Front Page Titles (by Subject) APPENDIX. - The Works of John Adams, vol. 10 (Letters 1811-1825, Indexes)
The Online Library of Liberty
A project of Liberty Fund, Inc.
Search this Title:
APPENDIX. - John Adams, The Works of John Adams, vol. 10 (Letters 1811-1825, Indexes) 
The Works of John Adams, Second President of the United States: with a Life of the Author, Notes and Illustrations, by his Grandson Charles Francis Adams (Boston: Little, Brown and Co., 1856). 10 volumes. Vol. 10.
Part of: The Works of John Adams, 10 vols.
About Liberty Fund:
Liberty Fund, Inc. is a private, educational foundation established to encourage the study of the ideal of a society of free and responsible individuals.
The text is in the public domain.
Fair use statement:
This material is put online to further the educational goals of Liberty Fund, Inc. Unless otherwise stated in the Copyright Information section above, this material may be used freely for educational and academic purposes. It may not be used in any way for profit.
In the month of August, 1821, the Cadets of the United States Military Academy, under the command of Major Worth, paid a visit to Boston. One day was devoted by them to an excursion to the seat of Mr. Adams at Quincy. They were received by him, drawn up before the portico in front of his house, and in a voice then much broken with age, he made them the following address:—
My young Fellow-Citizens and Fellow-Soldiers,—
I rejoice that I live to see so fine a collection of the future defenders of their country in pursuit of honor under the auspices of the national government.
A desire of distinction is implanted by nature in every human bosom, and the general sense of mankind, in all ages and countries, cultivated and uncultivated, has excited, encouraged, and applauded this passion in military men more than in any other order of society. Military glory is esteemed the first and greatest of glories. As your profession is at least as solemn and sacred as any in human life, it behooves you seriously to consider, what is glory?
There is no real glory in this world or any other but such as arises from wisdom and benevolence. There can be no solid glory among men but that which springs from equity and humanity; from the constant observance of prudence, temperance, justice, and fortitude. Battles, victories, and conquests, abstracted from their only justifiable object and end, which is justice and peace, are the glory of fraud, violence, and usurpation. What was the glory of Alexander and Cæsar? “The glimmering” which those “livid flames” in Milton “cast, pale and dreadful,” or “the sudden blaze,” which “far round illumin’d Hell.”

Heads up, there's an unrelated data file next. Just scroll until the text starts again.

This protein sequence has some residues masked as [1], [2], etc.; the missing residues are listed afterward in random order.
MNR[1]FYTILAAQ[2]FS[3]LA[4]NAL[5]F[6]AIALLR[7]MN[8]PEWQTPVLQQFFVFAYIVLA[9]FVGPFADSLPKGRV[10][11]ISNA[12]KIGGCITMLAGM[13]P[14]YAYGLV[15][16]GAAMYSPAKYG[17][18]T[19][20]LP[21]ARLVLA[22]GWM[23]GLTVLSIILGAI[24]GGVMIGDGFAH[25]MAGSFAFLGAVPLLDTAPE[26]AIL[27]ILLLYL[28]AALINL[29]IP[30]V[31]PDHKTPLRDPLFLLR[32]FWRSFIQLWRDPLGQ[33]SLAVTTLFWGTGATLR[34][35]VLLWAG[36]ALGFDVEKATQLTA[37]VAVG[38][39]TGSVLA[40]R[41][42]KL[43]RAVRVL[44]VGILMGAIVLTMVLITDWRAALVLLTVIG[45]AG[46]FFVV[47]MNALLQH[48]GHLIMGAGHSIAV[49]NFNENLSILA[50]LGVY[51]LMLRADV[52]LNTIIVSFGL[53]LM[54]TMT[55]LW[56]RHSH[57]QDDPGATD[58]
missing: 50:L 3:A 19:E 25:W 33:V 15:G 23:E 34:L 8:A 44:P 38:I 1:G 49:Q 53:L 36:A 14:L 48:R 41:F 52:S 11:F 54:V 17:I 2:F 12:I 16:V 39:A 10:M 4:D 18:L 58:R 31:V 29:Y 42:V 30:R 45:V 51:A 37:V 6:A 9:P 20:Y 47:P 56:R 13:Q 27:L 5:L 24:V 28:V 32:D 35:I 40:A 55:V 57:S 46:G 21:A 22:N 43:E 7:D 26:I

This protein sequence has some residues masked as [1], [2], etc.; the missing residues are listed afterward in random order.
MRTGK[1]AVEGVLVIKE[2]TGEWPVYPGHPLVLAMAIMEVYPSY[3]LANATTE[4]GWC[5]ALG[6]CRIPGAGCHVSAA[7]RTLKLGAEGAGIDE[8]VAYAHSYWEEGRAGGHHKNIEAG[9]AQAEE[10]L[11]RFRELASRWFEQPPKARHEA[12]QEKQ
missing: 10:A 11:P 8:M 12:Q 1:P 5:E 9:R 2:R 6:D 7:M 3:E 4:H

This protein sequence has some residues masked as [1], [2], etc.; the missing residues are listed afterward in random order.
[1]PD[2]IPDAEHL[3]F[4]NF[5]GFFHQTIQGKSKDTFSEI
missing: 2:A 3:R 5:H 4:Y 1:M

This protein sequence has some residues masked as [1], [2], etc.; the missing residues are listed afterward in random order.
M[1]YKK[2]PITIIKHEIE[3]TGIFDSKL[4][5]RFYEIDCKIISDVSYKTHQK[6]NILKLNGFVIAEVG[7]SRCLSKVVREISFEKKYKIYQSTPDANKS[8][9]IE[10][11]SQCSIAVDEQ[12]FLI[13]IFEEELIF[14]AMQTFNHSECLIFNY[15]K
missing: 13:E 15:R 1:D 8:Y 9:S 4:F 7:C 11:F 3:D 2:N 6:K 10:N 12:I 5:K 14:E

Different—far different is the glory of Washington and his faithful colleagues! Excited by no ambition of conquest or avaricious desire of wealth; irritated by no jealousy, envy, malice, or revenge; prompted only by the love of their country, by the purest patriotism and philanthropy, they persevered, with invincible constancy, in defence of their country, her fundamental laws, her natural, essential and inalienable rights and liberties, against the lawless and ruthless violence of tyranny and usurpation. The biography of these immortal captains, and the history of their great actions, you will read and ruminate night and day. You need not investigate antiquity, or travel into foreign countries, to find models of excellence in military commanders, without a stain of ambition or avarice, tyranny, cruelty, or oppression towards friends or enemies.
In imitation of such great examples, in the most exalted transports of your military ardor, even in the day of battle, you will be constantly overawed by a conscious sense of the dignity of your characters as men, as American citizens, and as Christians.
I congratulate you on the great advantages you possess for attaining eminence in letters and science, as well as in arms. These advantages are a precious deposit, which you ought to consider as a sacred trust, for which you are responsible to your country and to a higher tribunal. These advantages, and the habits you have acquired, will qualify you for any course of life you may choose to pursue.
That I may not fatigue you with too many words, allow me to address every one of you in the language of a Roman dictator to his master of the horse, after a daring and dangerous exploit for the safety of his country,
“Macte virtute esto.”
DIRECTIONS TO THE BINDER.